Slugcatcher and problem with PNG's success fee proposal

PERHAPS the latest twist in attempts to expand the liquefied natural gas industry of Papua New Guinea is a case of lost-in-translation but as far as Slugcatcher knows governments do not get paid “success fees” for drafting a project development agreement.
Slugcatcher and problem with PNG's success fee proposal Slugcatcher and problem with PNG's success fee proposal Slugcatcher and problem with PNG's success fee proposal Slugcatcher and problem with PNG's success fee proposal Slugcatcher and problem with PNG's success fee proposal

IS a success fee a surefire way to see PNG's LNG industry fail?


Investment bankers and stockbrokers get success fees, because that's how they make a living. Governments get their money from taxes and royalties and their employees are paid salaries and wages for doing their jobs.
The "success fee" issue which has surfaced in PNG appears to be the cause of a reported breakdown in talks between the government and the US oil giant, ExxonMobil.
First hint of the proposal to develop the P'nyang gasfield hitting a speed bump came last Wednesday in a report carried in this publication which noted a story in PNG's Post Courier newspaper which said the State Negotiating Team (SNT) for the US$11 billion project was demanding a US$100 million success fee.
The curious logic behind the fee was that it should be paid before the government granted a project development licence.
Put another way the SNT, which is simply an arm of government, demanded a special fee for doing nothing more than the job for which it was created in order to encourage investment in the economy of PNG and a long-term flow of royalties and other taxes.
Not surprisingly ExxonMobil and its partners in P'nyang walked out of the process leaving the SNT to wonder whether it had overstepped the line between what it is a commercially acceptable negotiating position and an attempt to extract an unreasonable payment for which no service has been provided.
There is a connection in PNG behaving in the way it just has with the success fee demand with an earlier attempt to strong-arm companies behind the country's LNG industry.
Back in mid-August it was a case of PNG's Energy Minister, Kerenga Kua threatening to "rip up" the gas agreement for Papua LNG, unless operator Total and its partners Oil Search and ExxonMobil agreed to a deal which significantly boosted the returns to the government.
At the time Kua saw LNG expansion as a way for "taking PNG back and making it wealthy", causing The Slug to suggest that Kua was playing a game of bluff. 
The problem back then is the same problem as today with the success fee nonsense, and that is a serious misunderstanding at the highest level of the PNG government about how business works, starting with the need for the owner of capital to get a fair return on that capital - and if that's not possible the owner will take the capital elsewhere.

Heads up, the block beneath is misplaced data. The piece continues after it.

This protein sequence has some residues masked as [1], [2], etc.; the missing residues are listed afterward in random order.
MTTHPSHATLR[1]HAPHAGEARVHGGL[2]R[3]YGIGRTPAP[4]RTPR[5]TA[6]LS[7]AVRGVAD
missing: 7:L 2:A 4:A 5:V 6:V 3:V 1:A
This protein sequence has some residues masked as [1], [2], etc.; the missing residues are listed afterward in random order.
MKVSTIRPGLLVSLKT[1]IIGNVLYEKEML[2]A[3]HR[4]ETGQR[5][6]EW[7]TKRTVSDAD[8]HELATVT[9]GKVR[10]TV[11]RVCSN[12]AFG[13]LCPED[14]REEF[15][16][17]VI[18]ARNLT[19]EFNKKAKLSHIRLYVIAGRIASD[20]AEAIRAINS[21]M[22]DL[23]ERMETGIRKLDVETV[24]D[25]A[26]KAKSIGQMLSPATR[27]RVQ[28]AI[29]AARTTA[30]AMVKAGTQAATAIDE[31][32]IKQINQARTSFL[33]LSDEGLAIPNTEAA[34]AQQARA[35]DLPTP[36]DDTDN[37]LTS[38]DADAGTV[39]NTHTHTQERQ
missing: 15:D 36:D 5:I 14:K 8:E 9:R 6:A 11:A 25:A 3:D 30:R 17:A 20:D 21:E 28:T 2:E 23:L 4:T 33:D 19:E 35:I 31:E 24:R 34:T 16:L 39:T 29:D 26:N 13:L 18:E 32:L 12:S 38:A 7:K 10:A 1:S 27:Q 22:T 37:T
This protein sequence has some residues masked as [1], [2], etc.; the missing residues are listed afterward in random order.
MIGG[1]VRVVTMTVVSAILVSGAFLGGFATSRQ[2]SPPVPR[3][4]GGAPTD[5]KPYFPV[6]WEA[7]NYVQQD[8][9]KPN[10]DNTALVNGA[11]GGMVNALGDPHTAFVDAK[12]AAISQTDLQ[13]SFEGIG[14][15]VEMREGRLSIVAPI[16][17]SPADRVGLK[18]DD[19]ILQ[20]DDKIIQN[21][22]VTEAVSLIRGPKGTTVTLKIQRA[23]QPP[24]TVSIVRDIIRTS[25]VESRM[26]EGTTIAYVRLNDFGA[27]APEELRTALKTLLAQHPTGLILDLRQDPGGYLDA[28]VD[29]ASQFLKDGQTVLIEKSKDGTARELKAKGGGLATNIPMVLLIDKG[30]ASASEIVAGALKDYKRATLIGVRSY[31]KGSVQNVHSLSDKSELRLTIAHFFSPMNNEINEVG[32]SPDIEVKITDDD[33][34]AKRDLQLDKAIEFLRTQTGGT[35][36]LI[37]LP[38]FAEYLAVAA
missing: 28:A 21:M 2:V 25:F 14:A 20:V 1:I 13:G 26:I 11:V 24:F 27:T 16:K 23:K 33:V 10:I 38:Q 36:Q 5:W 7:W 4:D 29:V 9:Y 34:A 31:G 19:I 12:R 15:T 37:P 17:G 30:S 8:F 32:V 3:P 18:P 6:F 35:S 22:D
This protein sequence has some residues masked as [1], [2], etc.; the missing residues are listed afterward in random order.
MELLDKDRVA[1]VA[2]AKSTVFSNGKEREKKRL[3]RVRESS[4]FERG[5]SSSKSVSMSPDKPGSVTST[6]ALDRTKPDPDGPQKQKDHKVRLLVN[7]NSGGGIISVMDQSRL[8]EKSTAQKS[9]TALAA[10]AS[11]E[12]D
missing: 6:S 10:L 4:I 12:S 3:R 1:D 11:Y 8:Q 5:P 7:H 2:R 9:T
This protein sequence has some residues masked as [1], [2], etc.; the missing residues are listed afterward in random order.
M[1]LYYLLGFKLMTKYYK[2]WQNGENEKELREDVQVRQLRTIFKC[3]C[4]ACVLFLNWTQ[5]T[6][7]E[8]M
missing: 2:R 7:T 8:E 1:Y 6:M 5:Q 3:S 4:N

With a global glut of LNG dampening the price of the fuel, and a line of new projects jockeying for a share of the capital needed to fund a development, PNG is not in a strong position to make the unreasonable demands it has now, twice.
The August "take back PNG" proposal was political theatre, quickly shuffled off stage. The success fee proposition appears, at first glance, to be something darker because it gets down to the nitty-gritty of handing over money for no obvious service - and there are some very unpleasant ways of describing that sort of activity.
In the days after Energy News reported the success fee proposal by the State Negotiating Team relations with ExxonMobil and other oil companies took a dive which appears to have culminated in a walk-out.
According to a weekend report in The Australian newspaper ExxonMobil has refused to consider the terms of the deal offered by PNG through its negotiating team with Kua urging a re-start of the talks, though that seems unlikely to happen quickly.
Kua's position seems to be based on a belief that the oil companies are ripping off PNG rather than being suppliers of the capital and technical expertise that PNG lacks.
"The State Negotiating Team is committed to working with international oil companies to develop our natural resources as quickly as possible to support the development of PNG, but our resources cannot become money-making machines for oil companies at the expense of the nation," Kua said. "We must get a fair deal."
ExxonMobil, so far, has been cautious in its response to the success fee reports, with a spokesman saying that discussions were continuing, but added that an agreement was needed before front-end engineering and design to the three-train development could proceed.
Oil Search, another partner in the PNG LNG industry, has declined to comment.
What happens next could be quite interesting because the whole success fee issue has a disturbing feeling to it and the last thing PNG needs, if it is to achieve the wealth-creating resources sector it wants, is to frighten off providers of capital and technical skills by making unreasonable demands.